Church of England to consider gender-neutral God: reports
The Church of England is considering referring to God in “non-gendered” terms during services, the Telegraph reported.
Breaking with centuries of tradition, bishops have announced they are launching a major “project on gendered language” this spring.
It may suggest that priests stop using the male pronouns “He” and “Him” when referring to God in some prayers, or even that they can drop the famous phrase “our Father” from the start of the Lord’s Prayer.
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The Reverend Joanna Stobart, a vicar in the diocese of Guildford, Surrey, said that some clergy want to refer to God without saying He or Him, particularly in prayers of forgiveness for sins, according to the report.
Stobart wrote, “Please could the Liturgical Commission provide an update on the steps being taken to develop more inclusive language in our authorized liturgy and to provide more options for those who wish to use authorized liturgy and speak of God in a non-gendered way, particularly in authorized absolutions where many of the prayers offered for use refer to God using male pronouns?”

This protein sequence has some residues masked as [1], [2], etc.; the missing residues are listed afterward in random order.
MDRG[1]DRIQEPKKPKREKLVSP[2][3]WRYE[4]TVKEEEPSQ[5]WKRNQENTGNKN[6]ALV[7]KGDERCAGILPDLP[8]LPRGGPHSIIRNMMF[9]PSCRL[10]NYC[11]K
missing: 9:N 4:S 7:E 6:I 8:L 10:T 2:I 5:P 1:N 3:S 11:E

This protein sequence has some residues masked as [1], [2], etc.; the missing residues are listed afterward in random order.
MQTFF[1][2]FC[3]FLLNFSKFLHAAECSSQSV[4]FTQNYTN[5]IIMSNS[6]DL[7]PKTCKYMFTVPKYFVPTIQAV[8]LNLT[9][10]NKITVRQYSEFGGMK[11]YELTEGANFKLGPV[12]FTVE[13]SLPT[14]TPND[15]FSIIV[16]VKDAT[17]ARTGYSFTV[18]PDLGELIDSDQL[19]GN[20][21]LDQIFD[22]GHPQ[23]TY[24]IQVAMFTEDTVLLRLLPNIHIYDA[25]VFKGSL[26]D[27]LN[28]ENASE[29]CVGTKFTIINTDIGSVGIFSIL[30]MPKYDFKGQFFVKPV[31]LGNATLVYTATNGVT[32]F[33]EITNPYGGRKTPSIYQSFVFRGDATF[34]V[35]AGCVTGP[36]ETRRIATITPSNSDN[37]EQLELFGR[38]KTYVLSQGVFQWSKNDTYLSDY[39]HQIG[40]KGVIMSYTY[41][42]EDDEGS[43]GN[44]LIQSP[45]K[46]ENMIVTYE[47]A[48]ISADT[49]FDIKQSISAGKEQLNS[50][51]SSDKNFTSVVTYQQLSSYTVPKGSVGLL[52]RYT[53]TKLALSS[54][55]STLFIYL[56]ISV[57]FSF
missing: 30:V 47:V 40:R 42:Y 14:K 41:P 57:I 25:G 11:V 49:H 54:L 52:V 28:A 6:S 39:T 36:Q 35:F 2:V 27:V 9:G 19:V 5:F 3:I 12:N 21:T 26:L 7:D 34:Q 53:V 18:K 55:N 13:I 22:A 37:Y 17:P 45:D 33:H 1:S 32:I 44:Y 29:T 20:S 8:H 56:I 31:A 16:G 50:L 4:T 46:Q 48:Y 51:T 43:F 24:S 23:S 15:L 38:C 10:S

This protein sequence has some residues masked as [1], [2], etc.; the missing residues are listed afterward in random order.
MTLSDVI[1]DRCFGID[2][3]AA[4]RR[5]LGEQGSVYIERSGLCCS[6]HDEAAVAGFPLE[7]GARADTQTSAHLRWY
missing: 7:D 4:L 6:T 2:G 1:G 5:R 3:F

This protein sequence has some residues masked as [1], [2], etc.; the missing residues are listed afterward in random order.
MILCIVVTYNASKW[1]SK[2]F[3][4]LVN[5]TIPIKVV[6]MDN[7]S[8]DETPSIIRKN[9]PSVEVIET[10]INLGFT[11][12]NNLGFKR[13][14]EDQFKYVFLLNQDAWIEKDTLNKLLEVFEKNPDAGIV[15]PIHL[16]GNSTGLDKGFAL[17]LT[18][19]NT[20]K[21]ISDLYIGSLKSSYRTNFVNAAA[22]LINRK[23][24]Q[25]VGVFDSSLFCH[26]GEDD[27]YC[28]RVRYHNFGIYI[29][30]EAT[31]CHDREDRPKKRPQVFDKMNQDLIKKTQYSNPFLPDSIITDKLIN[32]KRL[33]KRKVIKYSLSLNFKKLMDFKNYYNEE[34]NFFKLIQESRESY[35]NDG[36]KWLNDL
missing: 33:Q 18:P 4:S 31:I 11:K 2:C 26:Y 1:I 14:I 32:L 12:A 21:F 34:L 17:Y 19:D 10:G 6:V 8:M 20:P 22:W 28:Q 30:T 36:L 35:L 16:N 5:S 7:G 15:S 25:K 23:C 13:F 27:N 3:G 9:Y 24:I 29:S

In response, the Bishop of Lichfield, the Rt Rev Michael Ipgrave, said: “We have been exploring the use of gendered language in relation to God for several years, in collaboration with the Faith and Order Commission.”
The proposal was welcomed by a group that campaigns for “gender justice” in the Church of England.
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Women and the Church (WATCH), a group that campaigns for “gender justice” in the CoE, said “WATCH welcomes the start of another project in the Church of England to look at the development of more inclusive language in our authorized liturgy.”
However some traditionalists say this goes too far and will fear that the proposed introduction of gender-neutral language is another example of the church attempting to boost dwindling congregations as young people increasingly stay away.
This announcement comes ahead of a critical vote by the Synod later this week on the introduction of blessing services for gay couples.